Ireland Reaching Out is a new voluntary initiative seeking to identify those who left Ireland, in order to trace them and their descendants worldwide. A team of volunteers is involved in the Irish Government-sponsored project, researching the names of Irish emigrants, contacting them or their descendants and inviting them to (re)connect with their ancestral parish.

Above all, Ireland XO builds on the paper trail of the records that may only get you so far, by providing that final link of local knowledge. We link you directly to people from the communities of your ancestors and use their knowledge to perhaps finally discover that elusive headstone, or the spot where the ancestral home once stood, or to even seek out some long-lost cousins.

 By joining any parish community online you can seek direct genealogical research assistance from local people in the area who also volunteer to meet you should you make a return visit. You can join your parish on our website www.irelandxo.com or contact us by email: info@irelandxo.com or ‘phone: +353 (0)91 842013.

 Yours sincerely

 Dolores O’Shea

Ireland Reaching Out | 25 Dunkellin Street | Loughrea | Co Galway | Ireland
Tel: +353 (0) 85 1925466 | Email: doshea@irelandxo.com | Web: www.irelandxo.com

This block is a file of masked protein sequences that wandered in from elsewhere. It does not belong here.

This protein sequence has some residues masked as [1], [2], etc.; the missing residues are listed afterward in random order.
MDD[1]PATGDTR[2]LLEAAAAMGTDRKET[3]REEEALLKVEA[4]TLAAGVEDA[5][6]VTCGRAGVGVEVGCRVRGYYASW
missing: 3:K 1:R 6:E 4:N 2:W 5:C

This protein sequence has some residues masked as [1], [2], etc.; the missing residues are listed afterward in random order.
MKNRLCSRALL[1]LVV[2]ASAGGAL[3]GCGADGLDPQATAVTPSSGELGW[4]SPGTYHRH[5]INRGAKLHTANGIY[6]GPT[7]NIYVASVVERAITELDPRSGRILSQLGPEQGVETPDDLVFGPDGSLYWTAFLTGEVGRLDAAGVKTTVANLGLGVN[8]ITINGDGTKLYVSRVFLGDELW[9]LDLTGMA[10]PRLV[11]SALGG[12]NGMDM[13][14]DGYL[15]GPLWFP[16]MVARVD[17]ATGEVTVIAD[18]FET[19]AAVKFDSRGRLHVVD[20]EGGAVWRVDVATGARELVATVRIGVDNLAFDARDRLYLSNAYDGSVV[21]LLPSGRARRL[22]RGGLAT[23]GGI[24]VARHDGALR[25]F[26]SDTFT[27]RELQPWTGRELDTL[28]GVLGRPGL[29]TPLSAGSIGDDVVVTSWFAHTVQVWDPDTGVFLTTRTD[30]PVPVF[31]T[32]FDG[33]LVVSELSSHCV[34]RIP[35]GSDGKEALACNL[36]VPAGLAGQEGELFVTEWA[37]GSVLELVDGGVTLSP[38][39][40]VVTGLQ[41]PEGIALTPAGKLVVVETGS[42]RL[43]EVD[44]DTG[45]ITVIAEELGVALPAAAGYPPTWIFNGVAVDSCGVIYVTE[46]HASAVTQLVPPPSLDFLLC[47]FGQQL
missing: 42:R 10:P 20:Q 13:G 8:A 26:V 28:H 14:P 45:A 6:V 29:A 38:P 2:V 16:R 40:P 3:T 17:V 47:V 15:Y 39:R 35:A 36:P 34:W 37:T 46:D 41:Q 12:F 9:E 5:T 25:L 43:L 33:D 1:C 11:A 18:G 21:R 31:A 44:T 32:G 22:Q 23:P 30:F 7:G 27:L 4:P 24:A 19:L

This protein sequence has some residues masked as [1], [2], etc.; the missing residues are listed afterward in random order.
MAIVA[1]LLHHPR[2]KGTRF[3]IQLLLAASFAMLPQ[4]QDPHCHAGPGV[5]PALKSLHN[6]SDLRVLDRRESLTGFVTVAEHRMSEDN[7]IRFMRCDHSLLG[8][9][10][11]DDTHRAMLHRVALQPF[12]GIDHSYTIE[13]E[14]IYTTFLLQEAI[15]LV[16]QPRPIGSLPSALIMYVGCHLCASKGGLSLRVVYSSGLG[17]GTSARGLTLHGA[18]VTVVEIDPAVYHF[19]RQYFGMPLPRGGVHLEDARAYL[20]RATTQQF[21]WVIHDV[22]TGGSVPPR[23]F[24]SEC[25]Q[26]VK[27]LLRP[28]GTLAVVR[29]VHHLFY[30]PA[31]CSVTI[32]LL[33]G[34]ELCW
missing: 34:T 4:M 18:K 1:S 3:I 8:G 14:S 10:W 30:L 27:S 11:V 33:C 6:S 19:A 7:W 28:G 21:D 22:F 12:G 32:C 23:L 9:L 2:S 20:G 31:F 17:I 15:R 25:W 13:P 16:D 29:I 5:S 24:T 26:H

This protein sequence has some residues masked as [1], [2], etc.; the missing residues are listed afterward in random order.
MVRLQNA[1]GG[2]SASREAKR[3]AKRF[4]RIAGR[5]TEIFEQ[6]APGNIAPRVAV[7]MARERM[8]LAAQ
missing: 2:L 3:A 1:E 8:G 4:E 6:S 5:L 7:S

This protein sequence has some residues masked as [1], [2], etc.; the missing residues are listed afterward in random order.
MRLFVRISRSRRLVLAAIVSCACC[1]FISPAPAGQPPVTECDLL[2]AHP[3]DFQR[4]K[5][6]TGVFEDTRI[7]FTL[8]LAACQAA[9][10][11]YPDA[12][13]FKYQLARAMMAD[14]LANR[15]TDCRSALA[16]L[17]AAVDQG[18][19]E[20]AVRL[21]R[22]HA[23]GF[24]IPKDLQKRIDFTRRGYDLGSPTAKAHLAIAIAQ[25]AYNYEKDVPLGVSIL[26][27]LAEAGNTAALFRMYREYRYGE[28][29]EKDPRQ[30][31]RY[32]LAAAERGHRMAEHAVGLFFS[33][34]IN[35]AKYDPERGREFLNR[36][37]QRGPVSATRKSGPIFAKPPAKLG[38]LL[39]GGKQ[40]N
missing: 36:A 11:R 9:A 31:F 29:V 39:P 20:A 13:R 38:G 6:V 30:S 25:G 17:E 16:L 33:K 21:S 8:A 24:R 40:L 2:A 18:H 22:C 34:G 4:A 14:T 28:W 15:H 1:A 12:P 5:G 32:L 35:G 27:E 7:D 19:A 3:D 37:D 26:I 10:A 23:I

References:

Atlantic Philanthropies 

Ireland Reaching  Out 

Recent Irish Television Programme 

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Filed under Emigration from Ireland, Family History, Genealogy, Ireland, Irish Diaspora, Irish Heritage

The Future of Our Past – from Clare Roots Society

Clare Roots Society recently hosted a Genealogy and Family History Conference in Ennis, Co Clare with the theme ‘The Future of our Past’. The audience included attendees from Switzerland, the United States of America, New Zealand, Australia and the UK, as well as Irish from far and near.

The Edge of Clare . Image Wiki.Commons from Flickr by atomicpuppy68

Clare Roots Society is an Ennis based amateur family history, genealogy and heritage group in County Clare.  Established in 2006, it has members at home and overseas, many of the latter being actively involved in transcribing historical records, thereby making family research so much easier for researchers.Among their varied activities they have organized the recording of graveyard inscriptions, some school rolls, parish records and that most unique of Irish records,mortuary cards. In addition they organize workshops and lectures and work closely with Clare County Library, which in turn is  host to a myriad resources and is a model for every county library in Ireland.